Optimising Material Placement
The technical challenges and opportunities for optimising components for specialist manufacturing techniques, such as chopped spray deposition are different to those associated with the engineered fabrics or unidirectional materials. Considerable investment in tooling for both prototype and production and robot programming requires high confidence in the component performance.
Although chopped and indeed Sheet Moulding Compound (SMC) materials do not integrate different fibres into the same part, or have the same ability to make the fibres highly aligned and specialised at carrying load, they do have very good out of plane performance and are damage tolerant in the event of a local failure.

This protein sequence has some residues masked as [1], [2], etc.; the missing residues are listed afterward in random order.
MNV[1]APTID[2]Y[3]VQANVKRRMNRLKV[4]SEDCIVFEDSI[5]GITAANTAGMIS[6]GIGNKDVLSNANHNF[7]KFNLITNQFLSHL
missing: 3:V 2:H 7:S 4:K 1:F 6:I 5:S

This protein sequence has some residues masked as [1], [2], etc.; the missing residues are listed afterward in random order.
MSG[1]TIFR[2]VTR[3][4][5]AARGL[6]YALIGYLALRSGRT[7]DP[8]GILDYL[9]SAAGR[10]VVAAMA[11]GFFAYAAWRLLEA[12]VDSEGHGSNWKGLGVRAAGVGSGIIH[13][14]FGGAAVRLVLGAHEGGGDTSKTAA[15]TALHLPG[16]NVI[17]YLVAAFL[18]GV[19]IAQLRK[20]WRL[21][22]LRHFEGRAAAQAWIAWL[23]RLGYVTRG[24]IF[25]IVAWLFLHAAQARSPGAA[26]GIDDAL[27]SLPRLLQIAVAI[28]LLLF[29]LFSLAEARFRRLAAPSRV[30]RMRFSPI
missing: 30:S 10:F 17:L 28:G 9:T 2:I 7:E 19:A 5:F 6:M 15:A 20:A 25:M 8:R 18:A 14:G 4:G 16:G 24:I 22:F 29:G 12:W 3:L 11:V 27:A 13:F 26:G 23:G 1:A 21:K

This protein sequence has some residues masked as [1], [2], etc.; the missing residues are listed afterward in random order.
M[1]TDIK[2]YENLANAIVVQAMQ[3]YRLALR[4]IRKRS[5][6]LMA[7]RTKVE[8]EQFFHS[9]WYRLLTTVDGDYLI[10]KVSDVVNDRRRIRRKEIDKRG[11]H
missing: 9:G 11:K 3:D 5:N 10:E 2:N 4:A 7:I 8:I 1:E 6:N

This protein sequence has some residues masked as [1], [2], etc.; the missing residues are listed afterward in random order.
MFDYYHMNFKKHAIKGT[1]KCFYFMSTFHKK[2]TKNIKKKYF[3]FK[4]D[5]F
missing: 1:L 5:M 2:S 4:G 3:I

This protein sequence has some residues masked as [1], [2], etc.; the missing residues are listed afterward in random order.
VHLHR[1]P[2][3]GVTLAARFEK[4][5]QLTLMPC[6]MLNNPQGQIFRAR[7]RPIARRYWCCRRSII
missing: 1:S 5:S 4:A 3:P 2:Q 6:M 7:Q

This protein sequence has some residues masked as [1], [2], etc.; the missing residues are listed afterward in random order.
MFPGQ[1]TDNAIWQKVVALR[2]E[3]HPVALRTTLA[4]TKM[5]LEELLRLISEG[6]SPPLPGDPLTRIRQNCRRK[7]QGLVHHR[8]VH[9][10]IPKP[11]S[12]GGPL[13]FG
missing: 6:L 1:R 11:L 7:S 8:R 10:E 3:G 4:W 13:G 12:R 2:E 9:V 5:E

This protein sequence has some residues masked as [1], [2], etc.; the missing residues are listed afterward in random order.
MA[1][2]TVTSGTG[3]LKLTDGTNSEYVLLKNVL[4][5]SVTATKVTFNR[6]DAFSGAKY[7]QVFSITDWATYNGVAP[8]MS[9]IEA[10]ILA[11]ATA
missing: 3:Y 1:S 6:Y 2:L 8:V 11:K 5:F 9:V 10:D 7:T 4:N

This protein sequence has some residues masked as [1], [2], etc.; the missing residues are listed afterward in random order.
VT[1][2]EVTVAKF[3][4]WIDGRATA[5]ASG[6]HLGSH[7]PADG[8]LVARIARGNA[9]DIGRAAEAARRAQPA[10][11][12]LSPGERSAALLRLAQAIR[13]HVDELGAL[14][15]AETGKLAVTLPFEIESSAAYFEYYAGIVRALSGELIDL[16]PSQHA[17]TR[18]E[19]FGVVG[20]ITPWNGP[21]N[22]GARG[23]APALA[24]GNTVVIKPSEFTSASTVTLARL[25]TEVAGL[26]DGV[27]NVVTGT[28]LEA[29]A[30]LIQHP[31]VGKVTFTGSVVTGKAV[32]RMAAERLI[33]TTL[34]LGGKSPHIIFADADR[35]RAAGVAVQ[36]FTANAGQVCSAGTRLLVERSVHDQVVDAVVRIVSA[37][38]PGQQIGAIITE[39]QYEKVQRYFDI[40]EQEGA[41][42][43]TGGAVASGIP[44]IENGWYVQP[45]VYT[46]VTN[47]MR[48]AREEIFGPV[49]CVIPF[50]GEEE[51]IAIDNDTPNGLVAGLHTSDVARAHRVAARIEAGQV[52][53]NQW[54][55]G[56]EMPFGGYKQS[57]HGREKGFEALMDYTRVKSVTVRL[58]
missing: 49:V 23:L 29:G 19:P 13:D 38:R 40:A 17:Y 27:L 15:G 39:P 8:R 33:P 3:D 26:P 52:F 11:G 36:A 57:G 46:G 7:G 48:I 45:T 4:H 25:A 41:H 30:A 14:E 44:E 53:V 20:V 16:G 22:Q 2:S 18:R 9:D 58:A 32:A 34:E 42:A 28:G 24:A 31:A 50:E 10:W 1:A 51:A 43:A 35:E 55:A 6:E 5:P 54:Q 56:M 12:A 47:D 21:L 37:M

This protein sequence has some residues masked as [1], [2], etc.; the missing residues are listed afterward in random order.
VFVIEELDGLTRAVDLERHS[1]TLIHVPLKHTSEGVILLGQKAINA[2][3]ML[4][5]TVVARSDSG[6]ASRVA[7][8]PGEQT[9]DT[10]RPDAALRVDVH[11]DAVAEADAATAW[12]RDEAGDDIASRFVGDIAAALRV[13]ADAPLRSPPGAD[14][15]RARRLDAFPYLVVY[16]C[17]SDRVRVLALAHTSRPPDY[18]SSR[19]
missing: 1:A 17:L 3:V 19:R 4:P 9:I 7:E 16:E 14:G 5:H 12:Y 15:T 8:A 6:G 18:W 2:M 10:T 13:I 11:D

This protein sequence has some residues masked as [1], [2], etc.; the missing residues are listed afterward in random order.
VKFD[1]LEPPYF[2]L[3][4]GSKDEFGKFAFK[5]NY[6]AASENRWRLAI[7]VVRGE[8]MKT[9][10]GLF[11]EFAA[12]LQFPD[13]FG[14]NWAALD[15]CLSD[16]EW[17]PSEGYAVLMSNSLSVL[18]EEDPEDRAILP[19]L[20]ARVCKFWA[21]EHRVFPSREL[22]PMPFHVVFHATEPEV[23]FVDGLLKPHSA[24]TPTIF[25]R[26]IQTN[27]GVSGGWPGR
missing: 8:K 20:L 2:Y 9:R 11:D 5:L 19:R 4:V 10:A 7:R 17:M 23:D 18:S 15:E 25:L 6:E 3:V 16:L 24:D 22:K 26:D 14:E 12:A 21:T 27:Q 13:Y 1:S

The chopped glass or carbon is made available on bobbins or in boxes and is therefore at it lowest price point. The fibres are fed into a chopper head and precision chopped and laid on to a preform screen. The usual distribution of fibre direction is random, however a number of systems including the Directed Carbon Fibre Preforming (DCFP) system developed by Bentley are able to deposit the chopped material with a bias to a particular fibre direction. A number of methods are used to consolidate the preform prior to final moulding.
Increasingly Engenuity is involved in design of components for the new manufacturing techniques for high volume, low cost use of composites. We have considerable experience of utilising advanced composite analysis to ensure the real world performance matches design expectation.